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White House state dinner for British PM mixes election-year celebrity power, political money
WASHINGTON (AP) ' Wednesday's giant state dinner for British Prime Minister David Cameron and his wife' the biggest ever thrown by Barack and Michelle Obama ' dished up a potent mix of celebrity glam, corporate heft and political money under a giant tent on the South Lawn. It is an election year, after all.
The entertainment lineup also included a little something special for both couples: The Obamas are big admirers of Grammy-winner John Legend, and David and Samantha Cameron are huge fans of Mumford & Sons, a British folk rock band also performing.
Obama, for his part, also is a big fan of "Homeland" actor Damian Lewis, who said on his way into the huge party tent that he planned to ask the president how he ever finds time to watch TV.
Among the 360 people who scored golden tickets to the dinner were actor George Clooney, billionaire Warren Buffett, Supreme Court Justice Antonin Scalia, businessman Richard Branson, Apple's Jony Ive, fashion's Anna Wintour and movie mogul Harvey Weinstein, the latter two big fundraisers for Obama.
Others who made the list: Hugh Bonneville and Elizabeth McGovern, both of "Downton Abbey" fame, and Rory McIlroy, the new world No. 1 golfer. In advance of the big night, the 22-year-old from Northern Ireland was so excited he tweeted a photo of himself being fitted for his dinner suit.
One anticipated guest ' at least by the Camerons ' was just not to be, a possible mix-up caused by what George Bernard Shaw called two nations separated by a common language.
David Cameron revealed at a luncheon that his wife was thrilled to learn that her favorite movie star was coming.
"I said, 'Is it Ben Kingsley from 'Gandhi' or Peter O'Toole from 'Lawrence of Arabia?'" Cameron said.
"No, it's Chevy Chase from 'Caddyshack,'" Cameron said his wife had told him.
But it turned out the only Chevy Chase on the invitation list was the Washington suburb of Chevy Chase, Md. ' the home address of one invitee.
Apparently, a memo went out that blues were the color of the night. Both first ladies and a healthy share of their guests turned up in the color.
Mrs. Obama wore Marchesa, to the delight of Weinstein and his wife, Georgina Chapman, the designer of the first lady's gown. Both pronounced themselves surprised when reporters told them what the first lady was wearing.
"I'm knocked out," Weinstein enthused.
Obama gave the Camerons a sartorial thumbs-up as they arrived, declaring, "They look better than us."
After passing through the White house, guests had the option of walking or taking a trolley to the tent on the South Lawn. And this was no ordinary party tent: The giant structure featured a 150-foot-wide glass wall overlooking the White House grounds.
The entire menu was a U.K.-U.S. blend, featuring bison Wellington, using buffalo tenderloin from North Dakota instead of beef. It also included crisped halibut served on braised baby kale from the White House garden. The salad greens, too, came from the White House backyard.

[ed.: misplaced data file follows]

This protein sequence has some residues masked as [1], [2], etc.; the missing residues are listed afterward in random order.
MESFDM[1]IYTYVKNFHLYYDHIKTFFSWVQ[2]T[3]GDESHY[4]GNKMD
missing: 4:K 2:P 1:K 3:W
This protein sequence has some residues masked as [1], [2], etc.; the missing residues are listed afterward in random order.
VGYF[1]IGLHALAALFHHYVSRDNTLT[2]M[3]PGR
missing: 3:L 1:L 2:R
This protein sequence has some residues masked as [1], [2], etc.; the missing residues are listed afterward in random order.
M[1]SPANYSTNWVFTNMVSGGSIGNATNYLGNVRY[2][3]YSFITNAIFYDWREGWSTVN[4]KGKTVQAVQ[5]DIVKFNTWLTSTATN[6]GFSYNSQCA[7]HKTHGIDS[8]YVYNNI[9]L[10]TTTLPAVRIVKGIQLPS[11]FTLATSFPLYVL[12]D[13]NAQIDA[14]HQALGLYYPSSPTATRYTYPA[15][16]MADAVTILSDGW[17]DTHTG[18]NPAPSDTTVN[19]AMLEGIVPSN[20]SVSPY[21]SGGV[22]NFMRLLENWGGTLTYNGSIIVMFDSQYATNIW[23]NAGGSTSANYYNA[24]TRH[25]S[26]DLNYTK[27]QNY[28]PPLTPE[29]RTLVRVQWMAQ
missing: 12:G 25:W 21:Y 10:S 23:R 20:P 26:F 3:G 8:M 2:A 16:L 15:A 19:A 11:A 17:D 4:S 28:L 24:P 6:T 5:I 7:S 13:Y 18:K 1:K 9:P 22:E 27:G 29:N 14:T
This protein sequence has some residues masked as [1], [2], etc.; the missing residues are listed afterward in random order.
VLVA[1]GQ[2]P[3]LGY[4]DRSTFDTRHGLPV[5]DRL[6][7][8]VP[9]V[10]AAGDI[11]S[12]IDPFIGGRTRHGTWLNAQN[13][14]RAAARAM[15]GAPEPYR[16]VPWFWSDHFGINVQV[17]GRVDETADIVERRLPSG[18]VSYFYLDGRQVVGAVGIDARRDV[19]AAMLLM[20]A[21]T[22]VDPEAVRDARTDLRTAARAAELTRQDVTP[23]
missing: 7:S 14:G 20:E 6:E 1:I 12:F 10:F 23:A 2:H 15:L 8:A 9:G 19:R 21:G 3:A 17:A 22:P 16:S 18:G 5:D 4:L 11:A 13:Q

During an afternoon preview event, Mrs. Obama told schoolgirls from the U.S. and the U.K. that the dinner emerges from a "little-bitty kitchen," but that the chefs would have a little extra elbow room Wednesday with the dinner taking place outside.
One tidbit that didn't appear on the extremely detailed menu: the specifics of the "American wine" selections. Without explanation, the White House stopped listing the wines after catching criticism for serving some pricey bottles at earlier state dinners.
Executive chef Cristeta Comerford told the schoolgirls that the garden was a big inspiration for the evening's menu.
"It just came from the backyard, which is kind of cool," she said.
It was one more way to find common ground with the Camerons, who have their own vegetable patch at the official 10 Downing St. residence.
The meal was all about fostering that oft-spoken-of "special relationship" between the U.S. and Britain. And so while the prime minister is not a head of state, making this an "official visit" rather than a "state visit" by the Camerons, the Obamas nonetheless chose to call it a "state dinner," with all of the attendant ceremony and pomp.
Evidence of the effort to bolster the friendship was everywhere, even in the Obamas' and the Camerons' gifts to one another.
The Camerons received a wood and charcoal burning grill engraved with American and British friendship flags, along with his-and-her White House chef jackets embroidered with their names. The gifts were inspired by the Obamas' May 2011 visit to London, when the two couples grilled burgers for American and British members of the military.
The Camerons, in turn, presented the Obamas with a pingpong table, a reminder that the president and prime minister played table tennis with some schoolboys during the Obamas' visit to London. Cameron joked during the luncheon that he and Obama had chosen the wrong gifts for one another, noting that the president is in much better shape.
"I gave him a table tennis table and he gave me a barbecue, but when you see us standing next to each other, it's quite clear that the person who needs the exercise is the British prime minister and the person who needs the barbecue is the president," Cameron said.
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